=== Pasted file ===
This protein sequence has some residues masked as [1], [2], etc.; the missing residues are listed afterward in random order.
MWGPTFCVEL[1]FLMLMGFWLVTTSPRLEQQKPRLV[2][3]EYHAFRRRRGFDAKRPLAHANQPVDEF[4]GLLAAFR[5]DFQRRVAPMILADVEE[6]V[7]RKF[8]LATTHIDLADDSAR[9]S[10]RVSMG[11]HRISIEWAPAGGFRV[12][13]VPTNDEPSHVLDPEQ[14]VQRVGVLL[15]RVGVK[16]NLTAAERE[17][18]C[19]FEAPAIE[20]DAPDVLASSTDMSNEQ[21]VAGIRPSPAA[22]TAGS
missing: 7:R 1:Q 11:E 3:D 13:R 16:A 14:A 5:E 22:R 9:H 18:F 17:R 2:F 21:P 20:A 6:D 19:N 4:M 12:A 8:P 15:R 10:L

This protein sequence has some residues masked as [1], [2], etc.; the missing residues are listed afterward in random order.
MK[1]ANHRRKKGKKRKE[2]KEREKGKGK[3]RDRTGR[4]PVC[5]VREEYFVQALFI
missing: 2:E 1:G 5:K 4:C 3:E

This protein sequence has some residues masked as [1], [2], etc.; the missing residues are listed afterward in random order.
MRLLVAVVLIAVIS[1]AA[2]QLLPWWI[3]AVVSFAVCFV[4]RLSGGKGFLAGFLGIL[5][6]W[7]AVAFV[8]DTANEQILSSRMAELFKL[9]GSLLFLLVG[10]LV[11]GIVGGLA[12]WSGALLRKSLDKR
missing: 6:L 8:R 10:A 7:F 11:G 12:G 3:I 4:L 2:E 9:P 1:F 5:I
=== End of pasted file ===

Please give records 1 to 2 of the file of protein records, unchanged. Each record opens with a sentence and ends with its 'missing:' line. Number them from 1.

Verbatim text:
This protein sequence has some residues masked as [1], [2], etc.; the missing residues are listed afterward in random order.
MWGPTFCVEL[1]FLMLMGFWLVTTSPRLEQQKPRLV[2][3]EYHAFRRRRGFDAKRPLAHANQPVDEF[4]GLLAAFR[5]DFQRRVAPMILADVEE[6]V[7]RKF[8]LATTHIDLADDSAR[9]S[10]RVSMG[11]HRISIEWAPAGGFRV[12][13]VPTNDEPSHVLDPEQ[14]VQRVGVLL[15]RVGVK[16]NLTAAERE[17][18]C[19]FEAPAIE[20]DAPDVLASSTDMSNEQ[21]VAGIRPSPAA[22]TAGS
missing: 7:R 1:Q 11:E 3:D 13:R 16:A 14:A 5:E 22:R 9:H 18:F 17:R 2:F 21:P 20:A 6:D 19:N 4:M 12:A 8:P 15:R 10:L

This protein sequence has some residues masked as [1], [2], etc.; the missing residues are listed afterward in random order.
MK[1]ANHRRKKGKKRKE[2]KEREKGKGK[3]RDRTGR[4]PVC[5]VREEYFVQALFI
missing: 2:E 1:G 5:K 4:C 3:E